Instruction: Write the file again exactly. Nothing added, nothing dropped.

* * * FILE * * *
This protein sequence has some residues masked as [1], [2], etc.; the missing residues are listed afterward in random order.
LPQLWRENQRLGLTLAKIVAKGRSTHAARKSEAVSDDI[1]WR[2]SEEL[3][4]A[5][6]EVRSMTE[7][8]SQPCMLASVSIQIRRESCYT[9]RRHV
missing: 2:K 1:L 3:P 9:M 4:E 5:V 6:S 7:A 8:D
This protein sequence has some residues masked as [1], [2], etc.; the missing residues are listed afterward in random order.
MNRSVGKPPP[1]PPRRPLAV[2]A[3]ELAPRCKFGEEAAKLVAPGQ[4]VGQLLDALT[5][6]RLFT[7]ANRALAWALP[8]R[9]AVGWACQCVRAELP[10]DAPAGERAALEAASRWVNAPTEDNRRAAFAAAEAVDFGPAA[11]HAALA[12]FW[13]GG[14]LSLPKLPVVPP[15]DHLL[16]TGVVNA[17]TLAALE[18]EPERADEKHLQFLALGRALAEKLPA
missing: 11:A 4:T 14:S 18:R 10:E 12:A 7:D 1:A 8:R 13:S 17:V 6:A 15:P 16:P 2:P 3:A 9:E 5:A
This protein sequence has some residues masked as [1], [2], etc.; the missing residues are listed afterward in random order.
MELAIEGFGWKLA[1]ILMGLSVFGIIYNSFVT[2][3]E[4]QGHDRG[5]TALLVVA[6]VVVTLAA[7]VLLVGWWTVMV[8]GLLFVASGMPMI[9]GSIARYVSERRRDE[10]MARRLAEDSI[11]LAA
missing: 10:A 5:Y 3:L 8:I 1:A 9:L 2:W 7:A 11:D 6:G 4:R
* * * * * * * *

This protein sequence has some residues masked as [1], [2], etc.; the missing residues are listed afterward in random order.
LPQLWRENQRLGLTLAKIVAKGRSTHAARKSEAVSDDI[1]WR[2]SEEL[3][4]A[5][6]EVRSMTE[7][8]SQPCMLASVSIQIRRESCYT[9]RRHV
missing: 2:K 1:L 3:P 9:M 4:E 5:V 6:S 7:A 8:D
This protein sequence has some residues masked as [1], [2], etc.; the missing residues are listed afterward in random order.
MNRSVGKPPP[1]PPRRPLAV[2]A[3]ELAPRCKFGEEAAKLVAPGQ[4]VGQLLDALT[5][6]RLFT[7]ANRALAWALP[8]R[9]AVGWACQCVRAELP[10]DAPAGERAALEAASRWVNAPTEDNRRAAFAAAEAVDFGPAA[11]HAALA[12]FW[13]GG[14]LSLPKLPVVPP[15]DHLL[16]TGVVNA[17]TLAALE[18]EPERADEKHLQFLALGRALAEKLPA
missing: 11:A 4:T 14:S 18:R 10:E 12:A 7:D 1:A 8:R 13:S 17:V 6:A 15:P 16:P 2:P 3:A 9:E 5:A
This protein sequence has some residues masked as [1], [2], etc.; the missing residues are listed afterward in random order.
MELAIEGFGWKLA[1]ILMGLSVFGIIYNSFVT[2][3]E[4]QGHDRG[5]TALLVVA[6]VVVTLAA[7]VLLVGWWTVMV[8]GLLFVASGMPMI[9]GSIARYVSERRRDE[10]MARRLAEDSI[11]LAA
missing: 10:A 5:Y 3:L 8:I 1:A 9:L 2:W 7:A 11:D 6:G 4:R